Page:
the compartment. He was burned as he climbed up the ladders.
Getting through that choking kind of smoke was a real ordeal - the kind of smoke that really hurt your lungs," he said. "After awhile, I began to get weak and lightheaded. I could feel myself losing the battle to save my own life. I hung to the ladder, feeling good. I felt that it was all right for me to let go."
But he looked up and saw a speck of light and he kept climbing.
"After what seemed to me like an eternity, I reached the deck gasping and choking. I lay down for a few moments," he said.
"The warm Hawaiian air filled my lungs and cleared my head. I glanced over to the forward end of the ship to see nothing but a giant wall of flame and smoke. Behind me, a Marine lay dead on the deck, his body split in two. I began to realize there were dead men all around me."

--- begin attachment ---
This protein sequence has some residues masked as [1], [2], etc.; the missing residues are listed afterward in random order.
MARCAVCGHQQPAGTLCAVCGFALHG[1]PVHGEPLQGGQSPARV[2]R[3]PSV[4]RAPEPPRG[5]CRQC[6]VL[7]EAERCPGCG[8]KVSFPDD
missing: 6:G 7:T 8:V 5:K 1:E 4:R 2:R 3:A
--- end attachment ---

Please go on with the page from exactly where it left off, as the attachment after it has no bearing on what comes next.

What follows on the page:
The Arizona was doomed. Phraner abandoned ship, swam to Ford Island and would live to serve on other Navy ships throughout the Pacific War.
The Arizona remains where it sank and its stripped, sunken hull still seeps oil even after 60 years. It is the tomb of many of the 1,177 crewmembers known to have died the attack.
The National Park Service operates a hall-